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How an innovative Aussie business kicked cash flow issues to the curb

Posted 11 months ago in Small business by Erin Smith
Posted by Erin Smith

In 2014 former colleagues Armin Kuhestani and Laurent Lambert took a calculated risk to leave their steady recruitment jobs and set up Ad-Roller Australia – becoming the only company in Australia to provide advertising on escalator handrails.

The concept meant bringing a new product to an already crowded market – advertising space in shopping centres – and competing with traditional advertising space in newspapers, online and on billboards.

“I once went to Germany and saw this concept of escalator handrail advertising,” explains Armin. “It struck me as a great idea – so I got in touch with the people who did it.”

With no advertising experience but armed with advice, Armin and Laurent launched Australia’s first handrail advertising company, Ad-Roller Australia.

Conversations, conversions and shortfalls

“We expected to be flying in year one,” Armin admits, “but we couldn’t really draw even a small salary until the second year. It’s only in the third year that we’re sustainable.

“We knew if we could just talk to the right people, we could make it work. So we went into shopping centres, and gradually learned who we should be speaking to.”

These slow and steady conversations turned out to be pivotal – opening Ad-Roller up to lucrative opportunities with some of Australia’s leading brands, who have since become loyal clients.

“It was an exciting evolution, but we quickly realised that cash flow issues would become a big problem for us during our first major project,” says Armin. “We had to pay upfront costs to the shopping centre before the handrails went up. We wouldn’t get paid by the client, via the ad agency, until over two months later.

“This translated into a shortfall of around $80,000, which is difficult for most small businesses to cover at short notice.”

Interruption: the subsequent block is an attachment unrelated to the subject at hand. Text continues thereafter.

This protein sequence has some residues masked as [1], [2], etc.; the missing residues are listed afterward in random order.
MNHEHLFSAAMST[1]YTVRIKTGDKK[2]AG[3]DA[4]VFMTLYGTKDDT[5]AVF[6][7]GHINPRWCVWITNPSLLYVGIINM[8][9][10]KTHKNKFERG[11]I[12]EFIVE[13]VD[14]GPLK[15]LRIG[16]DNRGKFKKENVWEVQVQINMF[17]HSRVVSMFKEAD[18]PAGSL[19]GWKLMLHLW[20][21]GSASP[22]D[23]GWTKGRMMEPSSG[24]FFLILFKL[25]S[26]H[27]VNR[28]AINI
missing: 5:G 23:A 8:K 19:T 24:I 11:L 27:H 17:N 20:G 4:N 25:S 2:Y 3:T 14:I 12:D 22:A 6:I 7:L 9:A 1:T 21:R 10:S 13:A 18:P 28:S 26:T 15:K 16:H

Plugging the cash flow gap

To ensure their cash flow gap didn’t stifle early business growth, Armin and Laurent sought lines of credit and other financing solutions from banks.

“We learned that if you are a small business in cash flow strife, it can be difficult to get business credit card and overdraft from a bank,” says Armin. “So, next we looked at debtor financing companies, who pay the invoices straight away.

“But they usually take around a 10 to 20 percent cut and that wasn’t sustainable for our profit margins – as good as the financing model potentially is. So we went back to family and friends for short term loans.”

Managing the nuances of an operational model are one thing, but the unpredictable question of late payments compounded the problem. A client is late to pay at least once every quarter, Armin says.

“We did a range of things to try to overcome these cash flow gaps in the early days. Sometimes we’d take a top-down approach by talking to senior directors about changing payment terms, but more often, we’d end up using borrowing money from family or using our personal savings.”

The lessons learned in hindsight

Now in its third year of operation, the business is sustainable and profits continue to grow. And while cash flow and late payments can still create obstacles, the team has learned timely lessons along the way.

  • Chase money to come in earlier
  • Build savings earlier on as a buffer – you don’t want to say no to big projects that could prove to be the breakthrough for your business
  • Get an overdraft if possible. Don’t be afraid of maxing it out if you know you can cover it
  • Review your overheads and see what items can be temporarily reduced (e.g. salaries, office rental, etc.)
  • Rent out your personal property if you can (even a spare room)
  • Research your market thoroughly before launching to expedite your business
  • However long you think you can go without drawing a salary, double this period
  • Use Xero to forecast cash flow and predict your budget in advance
  • Set fixed costs in Xero to help with cash flow forecasting, to make this planning easier – such as marketing, coffee meetings, travel and so forth.

“I can see how much early savings help as a buffer to cover late payments and other cash flow challenges,” Armin says, in conclusion. “Whatever you think you will need to live off until your business is profitable and able to pay a salary, double it.

“If you don’t think your savings will support this length of time, consider holding off launching your business until more savings are in place.”

For more advice on tackling late payments, visit

One comment

March 30, 2017 at 11.34 pm

Great effort guys. Well deserved and lovely to see the business going from strength to strength and just rewards for all your hard work, determination and vision.

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